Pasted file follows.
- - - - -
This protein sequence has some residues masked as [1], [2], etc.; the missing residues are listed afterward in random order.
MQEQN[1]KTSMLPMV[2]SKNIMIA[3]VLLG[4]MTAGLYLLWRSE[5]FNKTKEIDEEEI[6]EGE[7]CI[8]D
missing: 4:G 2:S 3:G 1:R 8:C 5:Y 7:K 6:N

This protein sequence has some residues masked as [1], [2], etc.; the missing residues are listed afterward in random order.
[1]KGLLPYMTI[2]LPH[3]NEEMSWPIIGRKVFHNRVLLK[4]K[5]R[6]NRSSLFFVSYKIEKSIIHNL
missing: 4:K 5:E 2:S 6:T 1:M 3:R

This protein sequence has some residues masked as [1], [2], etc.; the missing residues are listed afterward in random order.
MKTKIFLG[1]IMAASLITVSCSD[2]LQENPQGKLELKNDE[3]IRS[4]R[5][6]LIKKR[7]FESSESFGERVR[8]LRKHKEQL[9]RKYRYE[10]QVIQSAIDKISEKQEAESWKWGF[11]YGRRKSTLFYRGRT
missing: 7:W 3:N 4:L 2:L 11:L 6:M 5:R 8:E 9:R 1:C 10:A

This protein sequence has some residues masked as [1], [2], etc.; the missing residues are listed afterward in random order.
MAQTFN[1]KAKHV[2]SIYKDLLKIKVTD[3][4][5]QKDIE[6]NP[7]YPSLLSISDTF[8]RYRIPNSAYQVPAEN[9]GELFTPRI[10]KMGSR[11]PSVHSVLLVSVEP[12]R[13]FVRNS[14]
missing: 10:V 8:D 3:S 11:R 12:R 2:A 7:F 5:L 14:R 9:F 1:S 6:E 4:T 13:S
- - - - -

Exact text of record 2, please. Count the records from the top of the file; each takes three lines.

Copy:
This protein sequence has some residues masked as [1], [2], etc.; the missing residues are listed afterward in random order.
[1]KGLLPYMTI[2]LPH[3]NEEMSWPIIGRKVFHNRVLLK[4]K[5]R[6]NRSSLFFVSYKIEKSIIHNL
missing: 4:K 5:E 2:S 6:T 1:M 3:R